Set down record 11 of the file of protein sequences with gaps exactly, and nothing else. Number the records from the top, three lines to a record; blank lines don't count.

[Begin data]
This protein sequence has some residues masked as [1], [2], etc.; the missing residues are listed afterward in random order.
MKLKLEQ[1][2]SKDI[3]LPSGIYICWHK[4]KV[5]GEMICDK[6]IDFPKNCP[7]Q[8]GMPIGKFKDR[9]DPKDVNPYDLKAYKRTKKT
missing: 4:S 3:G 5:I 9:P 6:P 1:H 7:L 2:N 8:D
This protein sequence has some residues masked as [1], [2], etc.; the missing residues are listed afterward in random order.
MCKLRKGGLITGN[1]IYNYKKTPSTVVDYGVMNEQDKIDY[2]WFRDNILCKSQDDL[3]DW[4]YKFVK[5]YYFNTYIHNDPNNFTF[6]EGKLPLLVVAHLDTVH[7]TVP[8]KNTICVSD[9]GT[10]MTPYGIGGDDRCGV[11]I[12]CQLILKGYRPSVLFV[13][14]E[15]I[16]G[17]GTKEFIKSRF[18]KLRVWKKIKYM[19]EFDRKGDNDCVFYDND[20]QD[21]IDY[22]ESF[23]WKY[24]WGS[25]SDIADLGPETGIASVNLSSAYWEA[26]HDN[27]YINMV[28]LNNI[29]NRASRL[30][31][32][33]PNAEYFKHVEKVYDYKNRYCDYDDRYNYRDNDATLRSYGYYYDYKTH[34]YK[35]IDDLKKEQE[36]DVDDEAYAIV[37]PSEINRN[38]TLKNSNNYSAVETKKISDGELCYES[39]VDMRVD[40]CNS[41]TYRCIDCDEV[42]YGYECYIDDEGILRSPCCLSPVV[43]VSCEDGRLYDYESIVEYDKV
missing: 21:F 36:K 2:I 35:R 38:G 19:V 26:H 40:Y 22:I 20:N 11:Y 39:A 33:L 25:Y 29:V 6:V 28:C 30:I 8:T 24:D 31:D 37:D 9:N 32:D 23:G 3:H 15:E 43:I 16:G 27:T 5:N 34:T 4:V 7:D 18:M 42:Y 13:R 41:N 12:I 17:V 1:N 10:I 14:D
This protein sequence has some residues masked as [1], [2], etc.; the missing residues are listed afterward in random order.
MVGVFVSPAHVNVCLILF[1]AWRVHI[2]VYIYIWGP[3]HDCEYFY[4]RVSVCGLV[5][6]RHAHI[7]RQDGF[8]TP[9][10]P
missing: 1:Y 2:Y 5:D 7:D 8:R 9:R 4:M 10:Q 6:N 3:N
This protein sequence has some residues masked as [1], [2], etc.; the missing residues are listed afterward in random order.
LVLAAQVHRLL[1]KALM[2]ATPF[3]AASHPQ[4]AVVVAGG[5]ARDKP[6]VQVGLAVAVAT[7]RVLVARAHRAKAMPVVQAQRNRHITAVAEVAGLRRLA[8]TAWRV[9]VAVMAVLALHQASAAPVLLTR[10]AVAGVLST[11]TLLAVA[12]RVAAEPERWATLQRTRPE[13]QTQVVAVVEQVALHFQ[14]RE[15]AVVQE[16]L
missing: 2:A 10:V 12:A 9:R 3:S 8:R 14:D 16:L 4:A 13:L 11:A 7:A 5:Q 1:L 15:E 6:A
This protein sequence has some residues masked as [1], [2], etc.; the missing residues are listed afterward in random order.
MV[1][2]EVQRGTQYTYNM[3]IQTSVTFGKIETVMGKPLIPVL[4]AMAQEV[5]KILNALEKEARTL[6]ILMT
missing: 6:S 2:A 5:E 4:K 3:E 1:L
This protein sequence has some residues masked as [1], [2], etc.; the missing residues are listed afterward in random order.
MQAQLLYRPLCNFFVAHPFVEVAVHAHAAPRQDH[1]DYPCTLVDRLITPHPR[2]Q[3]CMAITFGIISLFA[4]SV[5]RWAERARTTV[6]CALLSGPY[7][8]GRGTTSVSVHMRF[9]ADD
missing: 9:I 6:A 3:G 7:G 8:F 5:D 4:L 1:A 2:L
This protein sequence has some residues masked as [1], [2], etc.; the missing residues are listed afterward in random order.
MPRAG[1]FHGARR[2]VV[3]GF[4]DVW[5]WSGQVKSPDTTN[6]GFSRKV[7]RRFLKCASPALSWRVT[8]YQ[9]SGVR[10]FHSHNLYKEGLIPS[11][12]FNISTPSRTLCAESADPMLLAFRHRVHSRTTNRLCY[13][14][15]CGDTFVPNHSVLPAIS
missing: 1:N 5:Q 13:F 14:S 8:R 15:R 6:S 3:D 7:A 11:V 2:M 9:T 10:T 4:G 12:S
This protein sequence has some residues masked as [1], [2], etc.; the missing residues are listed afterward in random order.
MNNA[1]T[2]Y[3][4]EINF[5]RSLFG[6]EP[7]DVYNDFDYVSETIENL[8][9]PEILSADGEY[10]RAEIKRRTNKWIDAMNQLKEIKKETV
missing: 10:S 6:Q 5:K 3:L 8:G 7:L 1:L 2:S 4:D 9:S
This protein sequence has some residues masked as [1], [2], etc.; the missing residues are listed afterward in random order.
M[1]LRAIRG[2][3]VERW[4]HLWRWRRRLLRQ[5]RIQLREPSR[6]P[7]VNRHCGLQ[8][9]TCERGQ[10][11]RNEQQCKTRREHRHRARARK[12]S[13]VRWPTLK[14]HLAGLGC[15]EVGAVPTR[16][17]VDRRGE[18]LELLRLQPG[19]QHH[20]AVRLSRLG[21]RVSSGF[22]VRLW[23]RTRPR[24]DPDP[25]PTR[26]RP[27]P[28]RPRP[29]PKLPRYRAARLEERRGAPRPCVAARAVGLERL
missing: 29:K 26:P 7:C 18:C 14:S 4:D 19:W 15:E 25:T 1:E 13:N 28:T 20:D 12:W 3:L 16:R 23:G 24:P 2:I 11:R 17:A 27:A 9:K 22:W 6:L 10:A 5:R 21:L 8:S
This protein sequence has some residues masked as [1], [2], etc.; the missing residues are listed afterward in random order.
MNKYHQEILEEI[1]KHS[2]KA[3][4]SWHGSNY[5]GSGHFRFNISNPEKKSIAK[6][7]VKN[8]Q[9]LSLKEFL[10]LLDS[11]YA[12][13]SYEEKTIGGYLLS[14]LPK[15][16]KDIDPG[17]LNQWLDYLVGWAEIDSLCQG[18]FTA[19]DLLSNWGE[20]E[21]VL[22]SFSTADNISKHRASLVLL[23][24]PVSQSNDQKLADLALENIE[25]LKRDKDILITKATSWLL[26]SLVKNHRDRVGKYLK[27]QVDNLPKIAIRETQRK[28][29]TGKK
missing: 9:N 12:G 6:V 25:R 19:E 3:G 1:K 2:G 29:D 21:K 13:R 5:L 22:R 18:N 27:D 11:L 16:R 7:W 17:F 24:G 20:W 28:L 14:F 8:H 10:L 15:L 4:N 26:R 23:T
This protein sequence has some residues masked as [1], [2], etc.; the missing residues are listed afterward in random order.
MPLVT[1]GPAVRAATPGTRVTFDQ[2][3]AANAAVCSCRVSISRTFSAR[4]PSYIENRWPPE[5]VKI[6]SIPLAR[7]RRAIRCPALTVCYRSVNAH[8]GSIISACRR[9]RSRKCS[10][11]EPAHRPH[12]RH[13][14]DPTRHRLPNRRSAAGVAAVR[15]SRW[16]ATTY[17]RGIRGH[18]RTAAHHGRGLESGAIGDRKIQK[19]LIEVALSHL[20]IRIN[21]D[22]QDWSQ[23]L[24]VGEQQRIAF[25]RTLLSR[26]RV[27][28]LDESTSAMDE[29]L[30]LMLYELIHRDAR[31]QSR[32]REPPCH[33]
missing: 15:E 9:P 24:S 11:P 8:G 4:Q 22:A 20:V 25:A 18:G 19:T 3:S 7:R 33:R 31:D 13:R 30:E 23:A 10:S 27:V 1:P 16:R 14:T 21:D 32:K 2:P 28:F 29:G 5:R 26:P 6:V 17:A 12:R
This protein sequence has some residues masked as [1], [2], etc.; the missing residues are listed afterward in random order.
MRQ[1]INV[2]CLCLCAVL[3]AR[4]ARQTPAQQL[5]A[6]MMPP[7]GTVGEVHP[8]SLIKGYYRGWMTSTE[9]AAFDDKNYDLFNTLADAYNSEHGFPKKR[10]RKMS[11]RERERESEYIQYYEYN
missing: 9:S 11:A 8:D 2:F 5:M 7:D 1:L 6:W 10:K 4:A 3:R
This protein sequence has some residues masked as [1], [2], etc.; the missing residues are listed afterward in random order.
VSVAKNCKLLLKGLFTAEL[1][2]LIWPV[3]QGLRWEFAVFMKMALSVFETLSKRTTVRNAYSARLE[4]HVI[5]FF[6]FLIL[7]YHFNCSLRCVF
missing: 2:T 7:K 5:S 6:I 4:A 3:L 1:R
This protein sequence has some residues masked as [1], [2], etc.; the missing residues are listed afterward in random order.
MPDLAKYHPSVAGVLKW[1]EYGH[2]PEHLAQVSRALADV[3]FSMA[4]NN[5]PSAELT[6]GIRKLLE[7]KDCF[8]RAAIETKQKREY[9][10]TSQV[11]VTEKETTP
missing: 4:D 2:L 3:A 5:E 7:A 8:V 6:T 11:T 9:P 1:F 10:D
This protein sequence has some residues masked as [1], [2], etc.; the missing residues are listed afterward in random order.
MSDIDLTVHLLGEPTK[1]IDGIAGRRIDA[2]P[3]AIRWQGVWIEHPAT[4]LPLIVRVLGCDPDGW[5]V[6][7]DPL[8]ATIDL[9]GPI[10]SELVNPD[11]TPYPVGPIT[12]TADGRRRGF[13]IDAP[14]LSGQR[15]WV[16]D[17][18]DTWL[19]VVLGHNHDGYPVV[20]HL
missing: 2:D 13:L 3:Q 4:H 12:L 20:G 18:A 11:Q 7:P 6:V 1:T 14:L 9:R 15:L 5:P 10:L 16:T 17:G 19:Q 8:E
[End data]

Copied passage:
This protein sequence has some residues masked as [1], [2], etc.; the missing residues are listed afterward in random order.
MPLVT[1]GPAVRAATPGTRVTFDQ[2][3]AANAAVCSCRVSISRTFSAR[4]PSYIENRWPPE[5]VKI[6]SIPLAR[7]RRAIRCPALTVCYRSVNAH[8]GSIISACRR[9]RSRKCS[10][11]EPAHRPH[12]RH[13][14]DPTRHRLPNRRSAAGVAAVR[15]SRW[16]ATTY[17]RGIRGH[18]RTAAHHGRGLESGAIGDRKIQK[19]LIEVALSHL[20]IRIN[21]D[22]QDWSQ[23]L[24]VGEQQRIAF[25]RTLLSR[26]RV[27][28]LDESTSAMDE[29]L[30]LMLYELIHRDAR[31]QSR[32]REPPCH[33]
missing: 15:E 9:P 24:S 11:P 8:G 4:Q 22:A 20:V 25:A 18:G 19:T 3:S 7:R 33:R 31:D 13:R 30:E 23:A 10:S 27:V 1:P 16:R 14:T 21:D 32:K 2:P 28:F 29:G 5:R 26:P 6:V 17:A 12:R